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Good Hair: For Colored Girls Who've Considered Weaves When the Chemicals Became Too Ruff Paperback – May 17, 1994

4.0 out of 5 stars 85 customer reviews

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Editorial Reviews

From Booklist

In this funny, funky, and eminently practical guide to hair care for African American women, Bonner shares many of her own Bad Hair Days (and weeks and months) and her experiments with weaves and wigs and braids and Jheri curls; what's more, she illustrates her text with several dozen photos of the results of those experiments--and the healthier alternatives she now recommends. Bonner's basic advice to readers is to understand the structure and composition of African hair and find styles that take advantage of its natural curliness instead of injuring it with strong chemicals and heat in an effort to change its nature. Good Hair covers grooming tools, shampooing, conditioning, and daily maintenance; suggests substituting light texturizing for perming; describes newer wet-set styling approaches; and offers pragmatic "lifestyle" advice about coping with humidity, wind, and hot and cold weather. A useful contribution to readers' self-esteem--and to libraries' fashion and beauty collections. Mary Carroll

From the Inside Flap

Good Hair is more than a guide to having good hair without relying on harsh treatments and chemicals; it is a funny, folksy, personal, and very wise reflection on the powerful role that hair can play in creating a positive self-image. 33 black-and-white photographs.

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Product Details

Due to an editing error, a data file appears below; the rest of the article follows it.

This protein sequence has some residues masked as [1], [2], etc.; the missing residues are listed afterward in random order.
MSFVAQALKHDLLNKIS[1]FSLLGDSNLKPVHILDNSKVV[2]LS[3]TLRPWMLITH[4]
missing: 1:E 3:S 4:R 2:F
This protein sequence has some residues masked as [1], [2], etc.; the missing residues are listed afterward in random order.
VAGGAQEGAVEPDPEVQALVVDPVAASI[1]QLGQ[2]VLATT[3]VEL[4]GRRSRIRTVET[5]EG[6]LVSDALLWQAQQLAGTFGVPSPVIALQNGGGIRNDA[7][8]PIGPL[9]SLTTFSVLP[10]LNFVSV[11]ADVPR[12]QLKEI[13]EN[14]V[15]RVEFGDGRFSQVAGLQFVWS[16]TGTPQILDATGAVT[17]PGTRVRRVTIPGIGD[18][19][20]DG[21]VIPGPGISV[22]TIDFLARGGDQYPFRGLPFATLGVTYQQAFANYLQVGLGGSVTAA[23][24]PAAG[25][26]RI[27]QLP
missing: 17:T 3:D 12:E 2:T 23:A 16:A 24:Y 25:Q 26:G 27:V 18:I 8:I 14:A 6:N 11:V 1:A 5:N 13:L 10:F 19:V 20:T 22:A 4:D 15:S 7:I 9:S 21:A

• Paperback: 112 pages
  • Publisher: Harmony (May 17, 1994)
  • Language: English
  • ISBN-10: 0517881519
  • ISBN-13: 978-0517881514
  • Product Dimensions: 5.3 x 0.3 x 8.4 inches
  • Shipping Weight: 5.6 ounces
  • Average Customer Review: 4.0 out of 5 stars  See all reviews (85 customer reviews)
  • Amazon Best Sellers Rank: #1,683,248 in Books (See Top 100 in Books)

Customer Reviews

Top Customer Reviews

Format: Paperback
This is the first book I read while I was considering going natural. I found it funny and entertaining, and I read it cover to cover three times. The book was recommended to me by a hairdresser who had given up relaxing her own hair. When I talked to her about possibly going natural, she said that some people still "texturized" once or twice a year. While reading "Good Hair", I noticed that the author also talked about texturizing hair as an option, and in fact texturized (lightly relaxed) her own. I felt somewhat disappointed by that because the main reason I wanted to stop perming was so that I did not have to rely on anyone to do my hair. Texturizing was something that I knew I'd be unable to do myself. Furthermore, it made me feel as though the many styles Ms. Bonner modeled and gave instructions for would not work on my super tightly curled/kinky natural hair. I persevered however, and using this site, found the book, "Let's Talk Hair" by Pamela Ferrell. That book was much more encouraging to me because it offered free form natural styles that were achieved without any chemicals. I have been completely natural for almost a year now, and I love it. The funny thing is, I have recently begun to rely more and more heavily on "Good Hair" for styling help and hair care advice. I have now found that most of those styles can be accomplished without texturizing--all you need is enough length. If I had read "Good Hair" only, I may not have embarked on my natural journey. But now that I am well into it, I find this book to be very helpful.